I’ve running a course at Carlisle’s Phil & Lit, on how we might read as writers, in order to get some insights into how we might write! It’s not so much a matter of stealing techniques, as of noticing them as we read; of paying more attention than we might if we were reading for fun, and not really paying attention.

Most of what you might say on such a course is a matter of common sense: read carefully, but notice your own reactions to what is being read…and as k the question, why did that particular group of words have that particular effect?

An exercise I’ve used several times is to give students a paragraph or two of writing, and get them to score the individual words: for what they think is the emotional impact of them. Some words have none = 0. Some have a small emotional charge = 1 Some have a big one =2.

It’s a rough and ready exercise, too ragged perhaps to be called a system, but it throws up, nevertheless all sort of interesting facets of the way a piece of writing has been written, and read.

For example, you tend to get clusters of scoring words. They aren’t evenly distributed throughout the piece. Often they cluster at particular places, like drunks on street corners, with highly charged words, and a bunch of lowly charged hangers on at paragraph beginnings and endings. Sometimes it works the other way, with groups gathering in the centre of paragraphs, and leaving the change points bereft.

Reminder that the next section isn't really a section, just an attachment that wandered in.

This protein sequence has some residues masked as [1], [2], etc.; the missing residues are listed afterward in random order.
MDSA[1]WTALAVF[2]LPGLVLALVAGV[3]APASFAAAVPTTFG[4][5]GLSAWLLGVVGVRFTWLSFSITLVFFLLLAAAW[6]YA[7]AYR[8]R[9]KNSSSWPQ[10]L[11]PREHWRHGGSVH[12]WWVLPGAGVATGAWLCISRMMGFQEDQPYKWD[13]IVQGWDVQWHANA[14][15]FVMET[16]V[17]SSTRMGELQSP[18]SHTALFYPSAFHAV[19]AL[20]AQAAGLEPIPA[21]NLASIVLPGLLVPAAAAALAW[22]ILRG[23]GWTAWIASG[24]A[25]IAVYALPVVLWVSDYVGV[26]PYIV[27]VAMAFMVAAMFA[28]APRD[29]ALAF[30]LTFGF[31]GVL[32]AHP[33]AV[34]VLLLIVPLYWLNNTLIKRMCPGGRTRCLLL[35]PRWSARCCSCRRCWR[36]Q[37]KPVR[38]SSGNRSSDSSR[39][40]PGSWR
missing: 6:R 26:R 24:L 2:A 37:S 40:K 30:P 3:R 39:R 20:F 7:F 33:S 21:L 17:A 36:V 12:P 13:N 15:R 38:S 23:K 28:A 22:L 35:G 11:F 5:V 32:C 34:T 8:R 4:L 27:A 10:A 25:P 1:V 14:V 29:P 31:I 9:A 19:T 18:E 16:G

If you carry out the exercise far enough into a piece of writing, you might start to notice that you’re scoring the same words differently, and perhaps an explanation for that might be that the words surrounding them are enhancing, or diminishing their powers. There’s also the reminder that words, quite simply, don’t carry the same weight for all of us: the strength of their meaning is not set by the dictionary definition, but by the circumstances in which we have encountered, and used them. This is one element of language that the nascent AI might struggle with, and, presumably, might erode or even destroy.

The exercise is one that a writer can carry out on their own writing, of course, and who knows, it might give some useful insights into how they think it will work…..

 

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